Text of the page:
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Green’ Funeral Home Under Investigation After Discovery of 115 Decaying Bodies

A “green” funeral home in Fremont County, Colorado, is under investigation after a “horrific discovery” of more than 115 decaying corpses, the Fremont County Sheriff’s Department confirmed Friday.

The Return to Nature Funeral Home in Penrose, west of Colorado Springs, is accused of improperly storing bodies at the 2,500-square foot, one-story facility, the sheriff’s department said, adding that deputies were called there for a “suspicious incident,” which a suspension letter from a regulatory agency referred to as a report of an “abhorrent smell,” Tuesday.

A search warrant was executed Thursday by the Fremont County Coroner’s Office and the Colorado Department of Regulatory Agencies, which oversees funeral homes in the state.

“Without providing too much detail to avoid further victimizing these families there, the funeral home where the bodies were improperly stored was horrific,” Fremont County Sheriff Allen Cooper said in a press conference. He said no arrests have been made.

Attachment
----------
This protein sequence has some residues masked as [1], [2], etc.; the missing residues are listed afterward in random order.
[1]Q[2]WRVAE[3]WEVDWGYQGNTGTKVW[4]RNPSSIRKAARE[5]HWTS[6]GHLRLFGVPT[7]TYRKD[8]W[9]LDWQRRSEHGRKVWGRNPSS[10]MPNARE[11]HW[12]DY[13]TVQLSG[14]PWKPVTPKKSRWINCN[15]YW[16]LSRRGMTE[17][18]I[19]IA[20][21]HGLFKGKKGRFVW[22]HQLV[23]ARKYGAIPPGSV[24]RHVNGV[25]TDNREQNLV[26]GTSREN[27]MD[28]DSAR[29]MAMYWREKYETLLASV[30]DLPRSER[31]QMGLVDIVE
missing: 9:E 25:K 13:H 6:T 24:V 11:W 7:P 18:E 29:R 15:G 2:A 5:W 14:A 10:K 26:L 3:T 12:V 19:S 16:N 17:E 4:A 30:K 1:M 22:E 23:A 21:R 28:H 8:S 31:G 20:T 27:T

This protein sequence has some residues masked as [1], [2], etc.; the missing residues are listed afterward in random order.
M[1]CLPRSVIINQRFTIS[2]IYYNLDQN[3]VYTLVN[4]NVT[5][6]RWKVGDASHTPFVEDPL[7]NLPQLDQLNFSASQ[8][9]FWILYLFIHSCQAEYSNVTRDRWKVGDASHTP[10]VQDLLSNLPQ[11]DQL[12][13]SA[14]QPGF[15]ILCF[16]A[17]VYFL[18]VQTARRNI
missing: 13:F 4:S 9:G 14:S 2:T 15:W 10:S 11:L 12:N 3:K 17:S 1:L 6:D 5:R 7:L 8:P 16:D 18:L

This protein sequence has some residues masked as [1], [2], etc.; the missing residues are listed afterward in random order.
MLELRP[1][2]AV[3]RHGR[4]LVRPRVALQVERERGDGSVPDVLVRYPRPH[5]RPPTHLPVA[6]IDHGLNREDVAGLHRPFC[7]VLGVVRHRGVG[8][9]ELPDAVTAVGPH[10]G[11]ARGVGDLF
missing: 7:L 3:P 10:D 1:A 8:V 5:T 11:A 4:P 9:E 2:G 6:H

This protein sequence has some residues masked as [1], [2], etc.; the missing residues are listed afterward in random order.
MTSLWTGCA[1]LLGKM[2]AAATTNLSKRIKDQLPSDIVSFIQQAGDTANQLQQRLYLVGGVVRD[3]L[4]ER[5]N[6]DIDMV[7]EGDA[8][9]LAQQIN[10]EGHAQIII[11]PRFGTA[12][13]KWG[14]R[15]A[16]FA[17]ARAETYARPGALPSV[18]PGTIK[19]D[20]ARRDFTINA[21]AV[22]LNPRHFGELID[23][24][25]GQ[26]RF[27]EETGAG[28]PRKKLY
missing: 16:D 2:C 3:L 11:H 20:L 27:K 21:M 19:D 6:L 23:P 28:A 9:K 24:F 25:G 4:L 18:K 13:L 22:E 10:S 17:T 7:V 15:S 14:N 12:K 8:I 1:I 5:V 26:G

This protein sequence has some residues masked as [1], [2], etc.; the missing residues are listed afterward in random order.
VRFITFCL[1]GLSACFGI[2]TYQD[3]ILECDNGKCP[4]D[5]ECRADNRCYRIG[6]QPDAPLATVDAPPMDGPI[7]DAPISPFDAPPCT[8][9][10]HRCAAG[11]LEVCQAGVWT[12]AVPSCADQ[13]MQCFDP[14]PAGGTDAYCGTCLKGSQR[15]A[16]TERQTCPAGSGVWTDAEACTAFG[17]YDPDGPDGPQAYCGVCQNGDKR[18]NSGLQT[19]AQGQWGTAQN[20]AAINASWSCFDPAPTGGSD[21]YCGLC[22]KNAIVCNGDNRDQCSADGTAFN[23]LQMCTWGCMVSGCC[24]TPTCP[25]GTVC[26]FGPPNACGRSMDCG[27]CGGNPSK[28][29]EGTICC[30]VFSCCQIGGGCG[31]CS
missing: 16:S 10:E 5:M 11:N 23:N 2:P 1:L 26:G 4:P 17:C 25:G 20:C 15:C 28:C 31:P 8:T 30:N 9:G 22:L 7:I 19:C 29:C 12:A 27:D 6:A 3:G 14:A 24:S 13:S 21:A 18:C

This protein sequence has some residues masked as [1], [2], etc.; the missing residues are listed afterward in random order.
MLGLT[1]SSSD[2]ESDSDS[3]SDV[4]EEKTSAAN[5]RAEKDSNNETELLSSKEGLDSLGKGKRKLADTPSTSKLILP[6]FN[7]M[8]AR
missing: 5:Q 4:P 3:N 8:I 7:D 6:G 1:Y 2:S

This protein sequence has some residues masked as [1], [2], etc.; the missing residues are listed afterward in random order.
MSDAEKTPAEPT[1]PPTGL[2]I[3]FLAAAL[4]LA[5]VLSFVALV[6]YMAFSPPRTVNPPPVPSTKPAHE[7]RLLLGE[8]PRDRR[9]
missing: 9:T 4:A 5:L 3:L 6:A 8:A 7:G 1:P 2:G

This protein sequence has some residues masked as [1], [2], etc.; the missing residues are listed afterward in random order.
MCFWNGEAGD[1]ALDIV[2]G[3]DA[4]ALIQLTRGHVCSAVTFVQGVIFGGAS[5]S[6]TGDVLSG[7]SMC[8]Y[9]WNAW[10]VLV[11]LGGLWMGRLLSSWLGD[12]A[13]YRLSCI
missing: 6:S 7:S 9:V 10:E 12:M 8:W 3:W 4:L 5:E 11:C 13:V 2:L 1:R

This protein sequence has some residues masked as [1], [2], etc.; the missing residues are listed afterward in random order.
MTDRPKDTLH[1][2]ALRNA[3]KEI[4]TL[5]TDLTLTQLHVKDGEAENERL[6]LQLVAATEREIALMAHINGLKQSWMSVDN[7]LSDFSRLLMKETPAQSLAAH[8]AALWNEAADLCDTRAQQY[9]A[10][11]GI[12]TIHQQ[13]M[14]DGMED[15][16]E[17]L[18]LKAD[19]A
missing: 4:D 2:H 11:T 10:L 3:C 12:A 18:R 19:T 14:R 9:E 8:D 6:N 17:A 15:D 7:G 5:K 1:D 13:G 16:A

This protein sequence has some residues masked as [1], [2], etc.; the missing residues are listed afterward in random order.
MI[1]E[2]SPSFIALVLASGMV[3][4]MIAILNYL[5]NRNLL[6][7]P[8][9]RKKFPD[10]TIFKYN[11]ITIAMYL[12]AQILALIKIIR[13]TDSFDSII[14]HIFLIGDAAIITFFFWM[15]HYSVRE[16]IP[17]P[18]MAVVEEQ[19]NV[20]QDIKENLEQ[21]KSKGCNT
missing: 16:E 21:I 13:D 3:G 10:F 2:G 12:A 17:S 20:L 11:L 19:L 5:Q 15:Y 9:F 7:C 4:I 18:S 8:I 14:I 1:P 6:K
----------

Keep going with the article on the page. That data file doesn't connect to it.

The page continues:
The suspension letter sent to the owner of the funeral home, which specializes in green burials without embalming chemicals, claimed 115 bodies were found decaying inside, and the owner said he was attempting to do taxidermy there.

The document didn’t elaborate on the context of the taxidermy claim. Owner Jon Hallford also claimed he had a “problem” at the property, without explaining what he meant, the document said.

Hallford is also accused of trying to conceal the alleged mishandling of corpses.

Fremont County Coroner Randy Keller said the investigation could take months given the number of decedents and the need to identify them.

“I want to assure everyone,” Keller added, taking a long pause, “that the loved ones in this facility will be treated with the upmost care and respect. Our hearts go out to everyone impacted by this tragedy, and we will take every measure possible to get families the answers they deserve.”

Some identifications would require taking fingerprints, finding medical or dental records and DNA, he said. He added that Fremont County has declared a disaster to possibly make more state funds available for the effort.

The sheriff’s department asked family members who used the funeral home to contact them.

  • Dickie (Digger) O'Dell says:

    On the taxidermy issue, there are some (crazyfolks) that want their dead family person to be stuffed and mounted to keep in their home.

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